I don't want to go on Facebook.  I've written many times before about how that company's cynical disregard for its users' privacy and security makes it beyond the pale in my book.  However, I come across several articles each day that I like, or which intrigue me, but about which I don't have time to write on this blog.  I also come across books that strike a chord, or YouTube video clips that interest me, or articles on other blogs that catch my eye.  (I used to address the latter in regular "Around The Blogs" articles, but again, those take a lot of time to prepare;  and when I'm working to a book deadline, it's hard to keep them up.)

I'm trying to decide whether to open a Twitter account, where I can provide links to things like that.  Would you be interested in following it?  Is this something you'd find useful or valuable?  Or would I simply be lost in the background noise?  I'd be grateful for your feedback.  Please let me know in Comments what you think.

Thanks in advance.


The war on cash

I'm sure readers have been aware of the growing number of calls from statist economists and financiers to do away with cash altogether.  In recent weeks, they include the following:

The real reason for the onslaught on cash, of course, is the desire by politicians and financiers to exert greater control over their citizens subjects.  Without cash, we can be forced to use our money as they see fit, or - if we don't - they'll confiscate it, tax it, devalue it, or do anything else they please.  With our money reduced to binary ones and zeroes in a computer system, it'll no longer be "our" money at all - it'll be theirs.  The "shadow economy", almost always run on a cash and/or barter basis, will take a heavy hit and be wiped out in many cases, forcing those currently making a living (no matter how precarious) outside the formal economy to be drawn into the latter, or starve.  It's not about the money - it's about control.  It always is.

The last article I cited above provides some very interesting reading to explain why cash is so unpopular with financiers.  Here's an excerpt.

Cash is a MAJOR problem for the Central Banks.

The reason for this concerns the actual structure of the financial system. As I’ve outlined previously, that structure is as follows:

  1. The total currency (actual cash in the form of bills and coins) in the US financial system is a little over $1.36 trillion.
  2. When you include digital money sitting in short-term accounts and long-term accounts then you’re talking about roughly $10 trillion in “money” in the financial system.
  3. In contrast, the money in the US stock market (equity shares in publicly traded companies) is over $20 trillion in size.
  4. The US bond market  (money that has been lent to corporations, municipal Governments, State Governments, and the Federal Government) is almost twice this at $38 trillion.
  5. Total Credit Market Instruments (mortgages, collateralized debt obligations, junk bonds, commercial paper and other digitally-based “money” that is based on debt) is even larger - $58.7 trillion.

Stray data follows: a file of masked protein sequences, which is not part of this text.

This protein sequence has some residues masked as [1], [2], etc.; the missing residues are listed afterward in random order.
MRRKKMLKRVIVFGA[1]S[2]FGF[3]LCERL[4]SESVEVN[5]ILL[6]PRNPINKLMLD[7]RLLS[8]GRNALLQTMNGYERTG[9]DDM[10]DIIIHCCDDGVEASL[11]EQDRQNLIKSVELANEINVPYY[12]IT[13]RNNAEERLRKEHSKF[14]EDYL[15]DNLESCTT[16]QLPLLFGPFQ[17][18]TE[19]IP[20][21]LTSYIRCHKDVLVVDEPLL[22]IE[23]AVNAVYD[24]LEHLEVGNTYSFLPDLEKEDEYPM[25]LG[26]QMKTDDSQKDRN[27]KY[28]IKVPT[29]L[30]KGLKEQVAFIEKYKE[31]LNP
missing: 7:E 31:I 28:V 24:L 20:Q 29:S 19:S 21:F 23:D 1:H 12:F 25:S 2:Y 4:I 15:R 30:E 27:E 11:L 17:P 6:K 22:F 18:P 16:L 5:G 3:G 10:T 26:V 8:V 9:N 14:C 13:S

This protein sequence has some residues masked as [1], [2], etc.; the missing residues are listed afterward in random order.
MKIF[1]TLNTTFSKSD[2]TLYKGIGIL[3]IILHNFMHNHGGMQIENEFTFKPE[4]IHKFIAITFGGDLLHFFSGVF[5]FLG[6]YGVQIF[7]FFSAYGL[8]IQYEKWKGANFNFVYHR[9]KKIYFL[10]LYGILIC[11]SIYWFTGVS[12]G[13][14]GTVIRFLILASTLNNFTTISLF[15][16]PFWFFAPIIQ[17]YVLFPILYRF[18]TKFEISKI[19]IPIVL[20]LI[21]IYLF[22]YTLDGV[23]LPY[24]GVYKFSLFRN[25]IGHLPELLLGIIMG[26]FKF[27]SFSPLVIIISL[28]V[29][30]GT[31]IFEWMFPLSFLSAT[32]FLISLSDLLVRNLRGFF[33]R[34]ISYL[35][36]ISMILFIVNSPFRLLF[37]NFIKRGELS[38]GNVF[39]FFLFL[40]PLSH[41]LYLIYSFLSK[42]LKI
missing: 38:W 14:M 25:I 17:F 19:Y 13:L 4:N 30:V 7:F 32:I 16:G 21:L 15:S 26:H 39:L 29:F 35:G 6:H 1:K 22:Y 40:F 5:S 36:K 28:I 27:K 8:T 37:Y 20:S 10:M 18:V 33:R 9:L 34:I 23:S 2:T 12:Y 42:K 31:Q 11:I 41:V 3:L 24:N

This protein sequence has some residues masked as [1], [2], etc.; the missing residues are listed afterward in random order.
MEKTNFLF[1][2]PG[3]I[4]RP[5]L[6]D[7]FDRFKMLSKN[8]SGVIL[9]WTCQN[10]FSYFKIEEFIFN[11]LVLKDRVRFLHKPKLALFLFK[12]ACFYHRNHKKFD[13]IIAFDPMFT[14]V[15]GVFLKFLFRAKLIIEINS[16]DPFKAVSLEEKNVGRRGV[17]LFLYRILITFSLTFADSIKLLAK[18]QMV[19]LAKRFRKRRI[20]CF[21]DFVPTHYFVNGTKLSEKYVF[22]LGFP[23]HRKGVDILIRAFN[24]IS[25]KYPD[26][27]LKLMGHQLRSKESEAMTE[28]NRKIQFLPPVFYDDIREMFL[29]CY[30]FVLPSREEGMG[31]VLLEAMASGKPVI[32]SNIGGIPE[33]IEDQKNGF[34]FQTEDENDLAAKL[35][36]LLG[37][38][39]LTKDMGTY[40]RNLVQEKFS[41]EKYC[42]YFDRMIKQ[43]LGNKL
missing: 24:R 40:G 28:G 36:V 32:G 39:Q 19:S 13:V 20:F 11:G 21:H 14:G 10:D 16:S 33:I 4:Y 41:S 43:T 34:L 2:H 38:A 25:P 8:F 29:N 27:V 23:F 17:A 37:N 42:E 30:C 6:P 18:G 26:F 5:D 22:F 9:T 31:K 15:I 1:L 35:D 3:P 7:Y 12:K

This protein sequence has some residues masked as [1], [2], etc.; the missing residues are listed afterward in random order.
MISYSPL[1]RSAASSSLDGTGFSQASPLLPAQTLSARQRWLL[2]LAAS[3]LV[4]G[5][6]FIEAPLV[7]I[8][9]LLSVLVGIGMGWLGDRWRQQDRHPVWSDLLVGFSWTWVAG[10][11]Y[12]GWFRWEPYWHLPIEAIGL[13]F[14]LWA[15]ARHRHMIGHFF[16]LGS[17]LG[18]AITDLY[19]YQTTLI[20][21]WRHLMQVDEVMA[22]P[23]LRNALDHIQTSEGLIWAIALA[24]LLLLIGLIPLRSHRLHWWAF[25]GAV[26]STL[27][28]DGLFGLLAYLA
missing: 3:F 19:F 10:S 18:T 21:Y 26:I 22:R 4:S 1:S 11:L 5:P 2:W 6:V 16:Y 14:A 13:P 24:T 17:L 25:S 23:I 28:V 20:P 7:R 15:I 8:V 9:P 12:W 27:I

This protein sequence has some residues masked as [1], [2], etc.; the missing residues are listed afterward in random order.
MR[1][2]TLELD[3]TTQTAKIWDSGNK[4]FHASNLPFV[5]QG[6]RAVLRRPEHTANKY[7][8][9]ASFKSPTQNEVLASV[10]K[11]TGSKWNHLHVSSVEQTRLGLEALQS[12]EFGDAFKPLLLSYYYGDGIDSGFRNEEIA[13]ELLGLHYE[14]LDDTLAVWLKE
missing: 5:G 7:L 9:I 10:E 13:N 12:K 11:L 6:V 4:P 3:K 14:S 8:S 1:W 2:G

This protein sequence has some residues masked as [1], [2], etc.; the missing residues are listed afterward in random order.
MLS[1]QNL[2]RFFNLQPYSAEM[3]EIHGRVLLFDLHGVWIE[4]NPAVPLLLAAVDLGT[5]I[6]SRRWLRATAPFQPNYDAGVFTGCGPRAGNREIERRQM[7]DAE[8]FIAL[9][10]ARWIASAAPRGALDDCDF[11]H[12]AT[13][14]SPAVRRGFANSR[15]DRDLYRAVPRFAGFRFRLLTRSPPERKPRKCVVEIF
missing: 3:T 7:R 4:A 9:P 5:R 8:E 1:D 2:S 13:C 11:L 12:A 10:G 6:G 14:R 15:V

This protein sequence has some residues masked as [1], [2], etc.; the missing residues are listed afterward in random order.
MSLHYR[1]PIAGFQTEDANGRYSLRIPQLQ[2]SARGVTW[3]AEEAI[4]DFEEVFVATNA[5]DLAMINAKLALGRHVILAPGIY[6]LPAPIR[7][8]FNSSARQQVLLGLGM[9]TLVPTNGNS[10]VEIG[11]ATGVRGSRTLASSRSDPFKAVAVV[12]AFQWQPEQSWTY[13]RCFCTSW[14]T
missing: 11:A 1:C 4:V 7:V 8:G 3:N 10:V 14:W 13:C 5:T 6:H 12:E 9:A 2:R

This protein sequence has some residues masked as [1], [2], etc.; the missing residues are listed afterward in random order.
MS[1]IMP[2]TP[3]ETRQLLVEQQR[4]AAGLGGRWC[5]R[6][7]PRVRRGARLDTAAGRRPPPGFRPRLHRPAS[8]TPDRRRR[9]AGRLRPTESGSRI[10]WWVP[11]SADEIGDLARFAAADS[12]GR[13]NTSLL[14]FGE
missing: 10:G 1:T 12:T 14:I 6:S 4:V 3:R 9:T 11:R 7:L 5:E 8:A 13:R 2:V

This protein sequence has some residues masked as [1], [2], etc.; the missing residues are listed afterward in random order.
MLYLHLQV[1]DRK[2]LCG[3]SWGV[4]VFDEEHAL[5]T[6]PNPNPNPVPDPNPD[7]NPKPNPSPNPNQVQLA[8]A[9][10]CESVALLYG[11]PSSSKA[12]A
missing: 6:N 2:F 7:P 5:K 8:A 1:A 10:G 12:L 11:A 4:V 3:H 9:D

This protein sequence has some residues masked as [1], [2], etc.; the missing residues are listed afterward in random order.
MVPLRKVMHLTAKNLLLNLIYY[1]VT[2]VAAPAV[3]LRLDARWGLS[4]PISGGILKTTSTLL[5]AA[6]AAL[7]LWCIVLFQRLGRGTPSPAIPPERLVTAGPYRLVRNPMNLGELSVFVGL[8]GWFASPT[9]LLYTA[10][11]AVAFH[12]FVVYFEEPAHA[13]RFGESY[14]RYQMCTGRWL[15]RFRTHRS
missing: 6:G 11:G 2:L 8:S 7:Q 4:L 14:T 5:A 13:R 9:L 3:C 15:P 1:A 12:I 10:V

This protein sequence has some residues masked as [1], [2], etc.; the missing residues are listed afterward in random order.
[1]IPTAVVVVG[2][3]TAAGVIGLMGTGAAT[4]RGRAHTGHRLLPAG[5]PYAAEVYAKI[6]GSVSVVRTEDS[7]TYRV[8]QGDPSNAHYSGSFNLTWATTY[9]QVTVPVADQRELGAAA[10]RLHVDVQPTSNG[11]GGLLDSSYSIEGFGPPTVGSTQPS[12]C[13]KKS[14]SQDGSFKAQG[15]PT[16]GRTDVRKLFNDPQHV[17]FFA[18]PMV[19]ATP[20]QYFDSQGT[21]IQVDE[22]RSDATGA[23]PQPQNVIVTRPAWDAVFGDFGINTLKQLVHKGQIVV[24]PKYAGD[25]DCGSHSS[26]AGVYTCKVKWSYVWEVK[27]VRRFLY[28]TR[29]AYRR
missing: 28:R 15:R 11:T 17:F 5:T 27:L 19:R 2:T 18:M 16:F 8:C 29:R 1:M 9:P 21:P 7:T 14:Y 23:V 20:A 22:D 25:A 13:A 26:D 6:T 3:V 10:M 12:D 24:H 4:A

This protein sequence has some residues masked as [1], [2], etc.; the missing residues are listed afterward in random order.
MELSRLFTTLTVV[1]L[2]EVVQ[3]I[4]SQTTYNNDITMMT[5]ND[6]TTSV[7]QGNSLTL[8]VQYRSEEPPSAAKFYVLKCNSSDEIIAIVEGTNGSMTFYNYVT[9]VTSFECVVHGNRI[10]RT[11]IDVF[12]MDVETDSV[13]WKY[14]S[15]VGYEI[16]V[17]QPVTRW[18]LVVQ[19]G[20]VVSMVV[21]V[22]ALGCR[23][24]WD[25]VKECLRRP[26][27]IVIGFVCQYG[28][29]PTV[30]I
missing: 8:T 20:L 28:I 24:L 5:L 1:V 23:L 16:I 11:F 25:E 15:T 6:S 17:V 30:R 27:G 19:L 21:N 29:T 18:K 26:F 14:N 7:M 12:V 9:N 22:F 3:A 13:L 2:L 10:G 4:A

6. Unregulated over the counter derivatives traded between the big banks and corporations is north of $220 trillion.
When looking over these data points, the first thing that jumps out at the viewer is that the vast bulk of “money” in the system is in the form of digital loans or credit (non-physical debt).

Put another way, actual physical money or cash (as in bills or coins you can hold in your hand) comprises less than 1% of the “money” in the financial system.

As far as the Central Banks are concerned, this is a good thing because if investors/depositors were ever to try and convert even a small portion of this “wealth” into actual physical bills, the system would implode (there simply is not enough actual cash).

. . .

In this scenario, when the 2008 Crisis hit, one of the biggest problems for the Central Banks was to stop investors from fleeing digital wealth for the comfort of physical cash. Indeed, the actual “thing” that almost caused the financial system to collapse was when depositors attempted to pull $500 billion out of money market funds ... When all of this happened, the global Central Banks realized that their worst nightmare could in fact become a reality: that if a significant percentage of investors/ depositors ever tried to convert their “wealth” into cash (particularly physical cash) the whole system would implode.

There's more at the link.  You really should click over and read the whole thing.  It makes the situation very clear.

(BTW:  That $1.36 trillion figure for 'total currency in the US financial system' isn't altogether correct.  AFAIK, that's the amount of US currency estimated to be in circulation worldwide.  A great deal of that is squirreled away under mattresses or in hidden 'stashes' by citizens of other countries whose currencies aren't particularly stable, or accumulated by criminals who can't put it in banks for fear that it'll be confiscated.  This is why you see regular news reports (such as this one) of huge amounts of cash being confiscated from criminal gangs.  I'd guess the amount of cash actually circulating inside the borders of the USA is a lot less than $1.36 trillion . . . but no-one knows for sure.)

I hope we can stop the politicians and banksters from outlawing cash, although I'm not sure whether we'll be successful in the longer term.  Until then, I think it's an excellent idea to keep at least one month's expenditure handy in the form of cash;  two months, if you can afford it.  I also recommend stocking up on assets you'll find useful in a "cash crunch", when cash or credit facilities may not be available to buy what you need and you'll have to revert to barter (i.e. swapping what you have for what you need).  Ammunition and firearms are almost always valuable barter items (and can help to defend what you don't want to barter!).  So are tools, hardware supplies, liquor (particularly in the form of readily-tradeable miniatures), essential necessities such as feminine hygiene items, soap, etc., and other goods.  Gold and silver?  I'm not so sure.  I can't use them for my everyday needs, and it's almost impossible to be sure whether they're real or counterfeit.  I might hold some gold and silver as a store of value, but not primarily as a means of exchange.  YMMV, of course.